Admin Alert: Adding Redundancy to Power i SMS Monitoring
October 19, 2011 Joe Hertvik
In an earlier column, I discussed how to use email addressing to send text message alerts to Power i administrators when a problem occurs. This week, I’ll discuss how to enhance that solution by providing redundancy for i OS text messaging, so that urgent messages can always be delivered regardless of whether or not your email system is running.
The Coverage Plan, Phase I
In my previous article, I outlined a monitoring plan for using cell phones, email, and text messages to alert administrators when critical iSeries, System i, and Power i events occur. This plan consisted of these steps when your monitoring software detects an error.
This plan allows monitoring technicians to segregate system issues by priority and set different ring tones for each type of issue. The highest level problems are handled by cell phone. Critical system and programming issues are delivered via text messages. And lower-quality issues are delivered via email.
This phase I plan has been in place at my shop for 3-plus years. And it works pretty well.
But it has one weakness.
Since the monitoring plan relies on email to deliver critical event information, the plan is worthless if the company email system isn’t available. Email can be taken down by issues with external email servers, a network card failure, a telecommunications failure, or even something like last week’s RIM Blackberry email failure.
If a critical issue notification involves lost email capability for your Power i partitions, this plan is toast. Because after all, no one can learn about email outages through an email.
This phase I plan needs redundancy where there are two paths to deliver outage information to on-call technicians. Taking up the challenge, my shop altered this plan by creating a second non-TCP/IP component for sending critical messages to technicians via direct SMS.
The good news is that the phase II plan is doable and it’s easier to implement than you think–if you have the right components.
The Coverage Plan, Phase II
The key is that our phase I coverage plan relied on TCP/IP and email for two things: 1) sending regular emails for low priority issues; and 2) delivering SMS alerts for critical issues via email. If TCP/IP or our email solution disappears, so does our entire monitoring and alert system.
We solved this issue by using a simple modem to send critical SMS messages directly to technician cell phones, adding a second path that isn’t dependent on TCP/IP or email. Direct text messaging without using email allows us to send critical text messages twice: once via the tech’s SMS email address; and once directly to their cell phones as a text message. If one delivery method is unavailable, critical messages can still get through using the other method.
Here’s how we did it and how you can setup an alternate text message delivery path for SMS messages.
The Laundry List
To implement phase II monitoring, we need the following components.
Once we assembled these basic components, it was easy to put together a Power i direct-to-cell phone messaging interface. Anyone can set up this configuration by performing the following steps.
Step #1: Set Up Your POTS Line and Power i Modem
Consult your rack configuration or contact your business partner to find an available modem on your Power i system. Read this article if you need instructions for printing a rack configuration. Make sure that your modem is compatible with the i OS 6.1 and 7.1 operating systems (no SDLC modems).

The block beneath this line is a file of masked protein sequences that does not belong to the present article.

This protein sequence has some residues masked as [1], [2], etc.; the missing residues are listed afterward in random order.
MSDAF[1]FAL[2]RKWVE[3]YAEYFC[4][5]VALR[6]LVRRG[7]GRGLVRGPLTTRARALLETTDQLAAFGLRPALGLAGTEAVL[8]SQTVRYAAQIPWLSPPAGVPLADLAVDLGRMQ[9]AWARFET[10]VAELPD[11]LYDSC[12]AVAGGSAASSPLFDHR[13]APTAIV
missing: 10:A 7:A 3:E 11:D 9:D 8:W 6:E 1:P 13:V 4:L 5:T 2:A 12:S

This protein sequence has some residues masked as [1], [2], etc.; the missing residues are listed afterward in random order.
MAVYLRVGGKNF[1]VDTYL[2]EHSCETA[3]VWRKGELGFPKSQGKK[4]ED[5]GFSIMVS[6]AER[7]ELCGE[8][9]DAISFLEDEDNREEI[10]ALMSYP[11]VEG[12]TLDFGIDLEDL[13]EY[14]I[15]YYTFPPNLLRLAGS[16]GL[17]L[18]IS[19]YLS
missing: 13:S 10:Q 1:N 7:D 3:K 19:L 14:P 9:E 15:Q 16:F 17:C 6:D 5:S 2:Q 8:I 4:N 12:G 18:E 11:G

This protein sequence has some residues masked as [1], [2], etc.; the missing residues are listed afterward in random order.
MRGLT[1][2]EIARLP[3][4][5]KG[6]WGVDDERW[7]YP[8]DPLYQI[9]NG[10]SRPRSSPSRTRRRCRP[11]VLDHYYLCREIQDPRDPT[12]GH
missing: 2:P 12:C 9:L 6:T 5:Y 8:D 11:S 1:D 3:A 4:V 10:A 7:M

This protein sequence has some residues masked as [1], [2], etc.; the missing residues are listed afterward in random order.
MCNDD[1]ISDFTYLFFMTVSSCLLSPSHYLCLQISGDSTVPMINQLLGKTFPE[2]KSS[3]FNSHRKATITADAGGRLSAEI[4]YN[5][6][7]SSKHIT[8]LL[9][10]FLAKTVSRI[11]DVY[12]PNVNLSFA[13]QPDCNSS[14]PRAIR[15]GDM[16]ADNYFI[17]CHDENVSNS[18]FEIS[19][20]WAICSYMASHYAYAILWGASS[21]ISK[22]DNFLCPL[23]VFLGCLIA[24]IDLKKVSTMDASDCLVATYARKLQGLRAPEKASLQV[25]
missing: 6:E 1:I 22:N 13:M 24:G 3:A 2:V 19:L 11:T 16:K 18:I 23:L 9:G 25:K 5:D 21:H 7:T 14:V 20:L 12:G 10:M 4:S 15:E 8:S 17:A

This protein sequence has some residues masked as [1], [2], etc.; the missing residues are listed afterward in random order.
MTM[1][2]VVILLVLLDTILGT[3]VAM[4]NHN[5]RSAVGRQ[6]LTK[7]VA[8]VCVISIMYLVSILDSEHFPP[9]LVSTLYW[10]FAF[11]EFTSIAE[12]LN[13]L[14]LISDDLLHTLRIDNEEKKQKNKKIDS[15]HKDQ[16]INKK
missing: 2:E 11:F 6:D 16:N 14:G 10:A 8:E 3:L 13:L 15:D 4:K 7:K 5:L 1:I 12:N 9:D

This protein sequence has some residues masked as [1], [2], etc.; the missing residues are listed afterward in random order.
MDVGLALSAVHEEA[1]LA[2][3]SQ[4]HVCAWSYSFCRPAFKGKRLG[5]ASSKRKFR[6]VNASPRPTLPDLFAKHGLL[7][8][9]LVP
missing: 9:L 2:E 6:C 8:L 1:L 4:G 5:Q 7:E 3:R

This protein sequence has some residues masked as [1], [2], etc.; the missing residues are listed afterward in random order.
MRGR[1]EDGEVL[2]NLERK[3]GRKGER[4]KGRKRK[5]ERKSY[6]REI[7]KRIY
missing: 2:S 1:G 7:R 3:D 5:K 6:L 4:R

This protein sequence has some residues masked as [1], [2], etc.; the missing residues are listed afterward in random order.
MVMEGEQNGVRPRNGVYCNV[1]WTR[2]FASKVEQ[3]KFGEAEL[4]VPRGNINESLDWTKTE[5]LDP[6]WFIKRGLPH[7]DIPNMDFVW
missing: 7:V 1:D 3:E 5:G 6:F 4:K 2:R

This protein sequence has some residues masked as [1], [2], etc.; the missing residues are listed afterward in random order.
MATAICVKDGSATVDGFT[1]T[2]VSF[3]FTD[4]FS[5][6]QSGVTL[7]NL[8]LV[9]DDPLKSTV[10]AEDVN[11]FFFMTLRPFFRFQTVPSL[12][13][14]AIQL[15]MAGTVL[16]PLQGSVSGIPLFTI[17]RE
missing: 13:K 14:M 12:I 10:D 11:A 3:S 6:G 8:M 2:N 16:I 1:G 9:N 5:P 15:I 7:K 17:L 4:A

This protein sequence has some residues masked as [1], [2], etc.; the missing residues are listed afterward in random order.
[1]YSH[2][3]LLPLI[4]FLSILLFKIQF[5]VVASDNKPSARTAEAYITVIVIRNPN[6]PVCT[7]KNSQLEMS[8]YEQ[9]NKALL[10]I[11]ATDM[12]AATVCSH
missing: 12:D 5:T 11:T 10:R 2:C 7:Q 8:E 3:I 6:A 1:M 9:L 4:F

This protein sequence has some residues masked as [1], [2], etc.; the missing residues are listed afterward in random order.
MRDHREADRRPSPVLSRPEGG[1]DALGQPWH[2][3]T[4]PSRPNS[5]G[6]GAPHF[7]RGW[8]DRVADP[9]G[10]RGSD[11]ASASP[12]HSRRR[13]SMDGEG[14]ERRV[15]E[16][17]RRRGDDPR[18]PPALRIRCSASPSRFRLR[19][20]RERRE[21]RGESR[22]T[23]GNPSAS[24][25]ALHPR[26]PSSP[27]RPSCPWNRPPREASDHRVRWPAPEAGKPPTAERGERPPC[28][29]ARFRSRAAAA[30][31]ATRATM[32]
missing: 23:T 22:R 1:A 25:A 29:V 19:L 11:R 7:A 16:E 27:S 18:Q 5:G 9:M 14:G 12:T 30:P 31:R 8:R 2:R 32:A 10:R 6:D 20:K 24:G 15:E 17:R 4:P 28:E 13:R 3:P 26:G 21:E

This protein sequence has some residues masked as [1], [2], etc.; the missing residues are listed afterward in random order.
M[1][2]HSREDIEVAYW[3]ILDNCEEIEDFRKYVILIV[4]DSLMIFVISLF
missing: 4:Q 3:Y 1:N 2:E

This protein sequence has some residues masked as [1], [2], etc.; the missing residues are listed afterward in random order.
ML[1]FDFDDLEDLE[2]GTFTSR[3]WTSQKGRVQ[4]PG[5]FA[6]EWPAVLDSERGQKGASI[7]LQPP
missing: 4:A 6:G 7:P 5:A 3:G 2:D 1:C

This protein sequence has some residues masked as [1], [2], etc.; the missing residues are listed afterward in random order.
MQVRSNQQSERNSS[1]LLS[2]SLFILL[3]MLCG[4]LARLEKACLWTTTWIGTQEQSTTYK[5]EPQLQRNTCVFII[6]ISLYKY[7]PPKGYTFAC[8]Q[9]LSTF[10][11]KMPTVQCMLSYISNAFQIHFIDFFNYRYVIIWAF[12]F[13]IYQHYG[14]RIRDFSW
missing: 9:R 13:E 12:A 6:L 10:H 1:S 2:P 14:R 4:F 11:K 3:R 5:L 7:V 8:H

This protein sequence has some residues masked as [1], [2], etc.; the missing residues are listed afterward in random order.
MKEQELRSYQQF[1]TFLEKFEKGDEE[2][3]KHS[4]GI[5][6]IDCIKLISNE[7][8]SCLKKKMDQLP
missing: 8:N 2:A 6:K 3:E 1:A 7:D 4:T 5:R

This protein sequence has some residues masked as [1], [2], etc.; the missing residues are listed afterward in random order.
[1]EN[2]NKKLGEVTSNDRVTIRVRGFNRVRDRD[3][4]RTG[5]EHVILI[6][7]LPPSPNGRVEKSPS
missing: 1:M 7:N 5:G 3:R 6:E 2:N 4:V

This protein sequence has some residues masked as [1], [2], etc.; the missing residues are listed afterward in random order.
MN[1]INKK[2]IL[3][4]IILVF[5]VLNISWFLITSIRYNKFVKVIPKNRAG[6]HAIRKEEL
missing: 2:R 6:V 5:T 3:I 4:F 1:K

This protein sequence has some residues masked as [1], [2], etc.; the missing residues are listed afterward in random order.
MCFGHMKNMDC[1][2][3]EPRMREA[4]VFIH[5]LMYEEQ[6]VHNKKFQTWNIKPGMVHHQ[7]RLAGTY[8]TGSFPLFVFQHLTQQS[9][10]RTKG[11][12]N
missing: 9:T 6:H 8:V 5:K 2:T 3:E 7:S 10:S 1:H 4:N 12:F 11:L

Also ensure that you have a working POTS line (i.e., it has dial tone) and plug that line into the modem port on your Power i machine.
Step #2: Get To Know TAP
TAP stands for Telocator Alphanumeric Protocol. It is also known as the IXO alphanumeric entry or the Motorola Page Entry (PET) protocols. TAP is an industry standard, ASCII-based, half-duplex protocol that is used by computer programs for submitting numeric or alphanumeric messages to pagers and cell phones.
Most wireless vendors provide TAP terminal phone numbers that computer modems can call and submit SMS text messages to for delivery to the carrier’s subscribers. When a paging terminal receives an SMS message, it broadcasts it to the designated device (in our case, a cell phone) and the text message is delivered.
There are several Web sites that publish TAP numbers for various wireless vendors. The Notepage TAP Paging Terminal Phone Numbers Web site has an extensive list of TAP numbers for many vendors operating in several countries. You can also find various TAP directories by typing “tap phone numbers” into Google or by contacting your Power i message software vendor.
Step #3: Set Up Your Power i Messaging Software to use TAP
Many, if not all, Power i messaging vendors support TAP. Once you have your modem attached to a POTS line, contact your vendor or consult your product’s user guides. Look for instructions on setting up their messaging software to transmit SMS texts directly to cell phones via a TAP terminal. In my case, I needed to perform the following steps in my messaging product.
I was surprised by how easy it was to set up a TAP modem and to send TAP messages via my messaging software. With the right information from my vendor, I was able to create a TAP messaging setup for my partition in less than an hour.
Putting it All Together for a Complete Messaging System
Once my TAP setup was complete, I had a complete phase II Power i messaging setup that included the following features for alerting technicians when a system message needs attention.
Try it. You’ll see that it’s easy to set up your own Power i monitoring system by following the instructions in this article and my previous article.